Depression During Pregnancy: Causes, Symptoms And Treatment

Depression During Pregnancy Causes, Symptoms And Treatment

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14 to 23% of pregnant women experience depression at some point in their pregnancy, according to the American Psychiatric Association (APA) and the American College of Obstetricians and Gynecologists (ACOG) (1).

The surge of hormones causes your emotions to rise and fall. You may tend to cry and laugh at the drop of a hat, thanks to your stressed reproductive system that is busy prepping the womb.

But if you find yourself blue all the time, it is possible that you might be depressed. Depression during pregnancy is a reality, but it can be tackled.

MomJunction tells you about depression during pregnancy, how it can affect you and how you can deal with it.

Depression During Pregnancy: What Is It?

Depression during pregnancy or antepartum depression is a mood disorder that affects the way you think, feel and act. It causes a feeling of sadness, hopelessness, and worthlessness that can last long and interfere with your everyday routine. These feelings could range from mild to severe, and may eventually wane over time with treatment.

While some pregnant women get better within a year, others tend to feel better only after the delivery. So, if you start to feel way too low and moody, consult your doctor about it. When you are pregnant, both your physical and emotional health are equally important (2).

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Does depression affect your pregnancy and the baby?

Depression during pregnancy can increase the risk of miscarriage, affect the fetal growth and increase the chances of premature deliveries and low birth weight in babies. When left untreated, depression can develop into a postpartum depression that could last for months and years affecting your health and bonding with the baby (3).

Exposure to maternal depression would lead to long-term effects in children, although that depends on their age. Babies could develop separation anxiety after birth and may have difficulty interacting with their mother, developing skills and being active.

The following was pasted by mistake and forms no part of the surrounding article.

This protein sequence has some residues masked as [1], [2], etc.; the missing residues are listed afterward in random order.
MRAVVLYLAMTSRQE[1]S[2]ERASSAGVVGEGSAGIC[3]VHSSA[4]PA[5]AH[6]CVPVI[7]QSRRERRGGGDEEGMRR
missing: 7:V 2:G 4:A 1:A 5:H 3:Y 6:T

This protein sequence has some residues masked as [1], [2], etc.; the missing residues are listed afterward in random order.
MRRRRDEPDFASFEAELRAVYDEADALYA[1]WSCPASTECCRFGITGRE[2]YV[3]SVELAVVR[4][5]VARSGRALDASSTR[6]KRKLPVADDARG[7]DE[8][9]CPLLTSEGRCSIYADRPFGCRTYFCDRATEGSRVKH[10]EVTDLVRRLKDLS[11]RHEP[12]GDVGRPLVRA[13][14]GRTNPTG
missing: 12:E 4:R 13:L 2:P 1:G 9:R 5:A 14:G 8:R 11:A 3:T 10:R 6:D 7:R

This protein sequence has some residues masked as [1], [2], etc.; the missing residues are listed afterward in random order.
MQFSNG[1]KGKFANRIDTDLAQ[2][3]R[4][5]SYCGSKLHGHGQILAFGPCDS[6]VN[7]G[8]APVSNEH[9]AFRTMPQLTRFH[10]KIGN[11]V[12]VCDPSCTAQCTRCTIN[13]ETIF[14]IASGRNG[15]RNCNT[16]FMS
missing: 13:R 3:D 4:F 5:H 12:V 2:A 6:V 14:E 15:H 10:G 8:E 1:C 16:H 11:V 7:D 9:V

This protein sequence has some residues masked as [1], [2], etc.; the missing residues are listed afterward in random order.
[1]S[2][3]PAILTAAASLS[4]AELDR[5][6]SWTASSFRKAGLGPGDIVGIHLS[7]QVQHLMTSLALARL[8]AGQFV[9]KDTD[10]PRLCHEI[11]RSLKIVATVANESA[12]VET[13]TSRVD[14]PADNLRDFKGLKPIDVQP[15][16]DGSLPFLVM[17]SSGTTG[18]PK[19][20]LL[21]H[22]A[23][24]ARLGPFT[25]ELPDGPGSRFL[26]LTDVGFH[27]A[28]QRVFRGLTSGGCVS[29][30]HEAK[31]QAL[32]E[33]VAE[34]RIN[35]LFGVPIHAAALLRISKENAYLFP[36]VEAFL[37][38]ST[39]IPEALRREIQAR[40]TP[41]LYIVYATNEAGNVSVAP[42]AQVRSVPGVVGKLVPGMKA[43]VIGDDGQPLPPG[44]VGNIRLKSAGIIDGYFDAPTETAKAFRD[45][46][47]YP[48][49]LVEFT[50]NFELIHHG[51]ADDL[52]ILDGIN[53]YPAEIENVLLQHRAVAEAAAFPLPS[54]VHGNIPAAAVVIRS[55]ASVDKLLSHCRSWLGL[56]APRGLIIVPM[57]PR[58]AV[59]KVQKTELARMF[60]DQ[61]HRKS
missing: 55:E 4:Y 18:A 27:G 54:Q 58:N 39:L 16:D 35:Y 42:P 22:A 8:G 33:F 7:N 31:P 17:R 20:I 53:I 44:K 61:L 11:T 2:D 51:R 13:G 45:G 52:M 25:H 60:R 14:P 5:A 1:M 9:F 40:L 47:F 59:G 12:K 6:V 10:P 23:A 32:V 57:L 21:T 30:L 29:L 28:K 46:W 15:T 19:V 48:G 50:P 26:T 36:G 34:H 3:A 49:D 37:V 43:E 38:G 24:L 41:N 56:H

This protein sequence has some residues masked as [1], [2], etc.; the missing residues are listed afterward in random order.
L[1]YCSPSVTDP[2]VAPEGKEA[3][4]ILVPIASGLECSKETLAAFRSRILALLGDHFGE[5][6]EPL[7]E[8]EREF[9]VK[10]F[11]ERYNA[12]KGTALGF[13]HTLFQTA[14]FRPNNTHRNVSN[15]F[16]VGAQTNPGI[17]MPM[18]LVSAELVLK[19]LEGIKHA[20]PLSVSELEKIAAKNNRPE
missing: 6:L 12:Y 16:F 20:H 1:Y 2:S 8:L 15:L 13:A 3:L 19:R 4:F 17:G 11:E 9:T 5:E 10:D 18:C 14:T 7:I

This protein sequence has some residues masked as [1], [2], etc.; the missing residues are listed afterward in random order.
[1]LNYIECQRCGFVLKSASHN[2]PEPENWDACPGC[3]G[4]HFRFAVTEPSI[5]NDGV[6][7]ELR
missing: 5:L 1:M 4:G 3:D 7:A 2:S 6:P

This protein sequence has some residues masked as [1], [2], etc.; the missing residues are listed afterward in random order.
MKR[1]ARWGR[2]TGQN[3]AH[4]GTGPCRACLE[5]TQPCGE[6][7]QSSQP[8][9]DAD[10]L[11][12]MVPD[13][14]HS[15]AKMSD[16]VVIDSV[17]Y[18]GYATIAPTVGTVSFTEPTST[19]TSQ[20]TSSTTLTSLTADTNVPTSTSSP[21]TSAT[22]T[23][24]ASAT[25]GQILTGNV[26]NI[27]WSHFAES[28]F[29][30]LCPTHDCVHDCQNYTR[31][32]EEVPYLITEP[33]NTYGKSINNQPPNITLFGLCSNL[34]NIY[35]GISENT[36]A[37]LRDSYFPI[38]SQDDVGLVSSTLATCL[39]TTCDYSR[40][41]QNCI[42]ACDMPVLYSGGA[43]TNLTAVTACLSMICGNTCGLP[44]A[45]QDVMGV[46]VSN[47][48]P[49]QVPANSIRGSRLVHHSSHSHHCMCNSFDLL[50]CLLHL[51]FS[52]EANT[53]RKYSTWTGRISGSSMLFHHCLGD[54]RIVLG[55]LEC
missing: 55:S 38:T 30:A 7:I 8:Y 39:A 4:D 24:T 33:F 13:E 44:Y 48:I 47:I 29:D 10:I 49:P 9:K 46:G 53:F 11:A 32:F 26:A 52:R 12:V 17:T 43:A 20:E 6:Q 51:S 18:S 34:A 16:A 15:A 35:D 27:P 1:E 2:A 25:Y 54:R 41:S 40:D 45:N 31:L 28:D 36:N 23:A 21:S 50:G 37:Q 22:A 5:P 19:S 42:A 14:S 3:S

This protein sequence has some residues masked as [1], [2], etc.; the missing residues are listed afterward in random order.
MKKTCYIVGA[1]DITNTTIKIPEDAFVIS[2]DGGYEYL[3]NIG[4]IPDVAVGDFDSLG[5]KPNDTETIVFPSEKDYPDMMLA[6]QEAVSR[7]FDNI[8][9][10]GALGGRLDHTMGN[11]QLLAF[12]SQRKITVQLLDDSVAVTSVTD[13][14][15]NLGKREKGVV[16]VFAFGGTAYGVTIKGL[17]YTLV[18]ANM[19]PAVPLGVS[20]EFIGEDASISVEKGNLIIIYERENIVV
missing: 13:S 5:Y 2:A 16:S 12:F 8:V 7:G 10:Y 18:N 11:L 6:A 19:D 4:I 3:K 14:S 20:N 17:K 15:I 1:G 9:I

So how do you know you’re depressed?

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What Are The Symptoms Of Depression?

The symptoms of depression can be subtle or severe. Most people mistake clinical depression for general moodiness that passes with time. Also, depression could usually result in normal changes such as trouble sleeping or fatigue, which could also be due to the pregnancy.

But if you have any of the following symptoms that last for more than two weeks, it could be a sign of depression (4).

Changes in your feelings:

  • Persistent emptiness or sadness
  • Feeling hopeless, worthless, guilty or helpless
  • Getting irritated, anxious, angry or frustrated easily
  • Crying all the time

Changes in your body:

  • Lacking energy and feeling fatigued all the time
  • Headaches, stomachaches, and other persistent symptoms

Changes in your daily life:

  • Eating too much or too little
  • Sleeping too much or too little
  • Having trouble in making decisions, concentrating and focusing
  • Memory problems
  • Losing interest in activities you usually like
  • Withdrawing from family and friends

These negative emotions can result from various reasons, both physical and psychological.

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What Are The Causes Of Depression During Pregnancy?

Usually, a combination of factors, and not one, can increase your chances of depression.

  1. History of depression in the family: A genetic predisposition and family history can increase the chances of depression. You could be prone to clinical depression at any point in your life if you have a gene associated with it. When genetic factors are at play, you are more likely to develop it at a younger age (5).
  1. Personal history of depression: If you were clinically depressed due to other reasons (such as a miscarriage) in the past, you are more likely to suffer another bout during pregnancy or postpartum. You will also be at a higher risk of developing postpartum psychosis, a severe condition of hallucinations.
  1. Lack of support: If you feel isolated from your partner, family or friends, or lack their support during pregnancy, you might get depressed. An unsupportive partner or relationship issues can increase the chances of depression (6).